> rows)
>
> my question is that i thought that this linear trasnformation should
> NOT change my output since i am only introducing a constant factor

Let's make the transformation a little more general: Take A to be
an 11 X 11 nonsingular matrix, and make the replacements
P -> A*P, M -> A*M. (In your case, A is diagonal, and the
elements on the diagonal are the elements of your vector A.) Now,
in your original problem you ask LSQLIN to minimize
(P - M*X)' * (P - M*X). In the new problem, you ask to minimize
(P - M*X)' * (A' * A) * (P - M*X), which is different. In your
case of a diagonal A, you have changed the weights in your least
squares problem.

The solution to the new problem is different from the solution to
the old one.

Subject: LSQLIN

From: anne smith

Date: 18 Feb, 2005 02:00:26

Message: 3 of 5

Donald R. Fredkin wrote:
>
>
> "anne smith" <anne.smith@nospam.com> wrote in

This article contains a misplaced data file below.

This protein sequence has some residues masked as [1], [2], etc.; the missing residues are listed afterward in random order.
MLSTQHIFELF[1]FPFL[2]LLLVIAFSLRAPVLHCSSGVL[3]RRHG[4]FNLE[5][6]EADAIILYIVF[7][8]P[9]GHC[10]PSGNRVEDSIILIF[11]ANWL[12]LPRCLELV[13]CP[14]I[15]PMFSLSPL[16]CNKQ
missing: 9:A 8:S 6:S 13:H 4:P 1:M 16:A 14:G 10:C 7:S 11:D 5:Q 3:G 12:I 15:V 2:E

> news:eefc33b.-1@webx.raydaftYaTP:
>
>> Hello,
>>
>> I am using LSQLIN to solve X in the expression:
>> P(11,1)=M(11,9)*X(9,1)+Error(11,1)
>> subject to: sum(X)=1 and 0<=X<=1
>> In MATLAB:
>>
>> X=LSQLIN(M,P,[],[],Aeq,beq,LB,UB);
>> Aeq=ones(1,9);
>> beq=1;
>> LB=0*ones(1,9);
>> UB=1*ones(1,9);
>>
>> and then i am doing a linear transformation of my data by
> multiplying
>> P and M times a constant
>>
>> (A.*P)=(A.*M)*X + Error
>>
>> Where A is a vector storing 11 constants (recall that P and M
> have 11
>> rows)
>>
>> my question is that i thought that this linear trasnformation
> should
>> NOT change my output since i am only introducing a constant
> factor
>
> Let's make the transformation a little more general: Take A to be
> an 11 X 11 nonsingular matrix, and make the replacements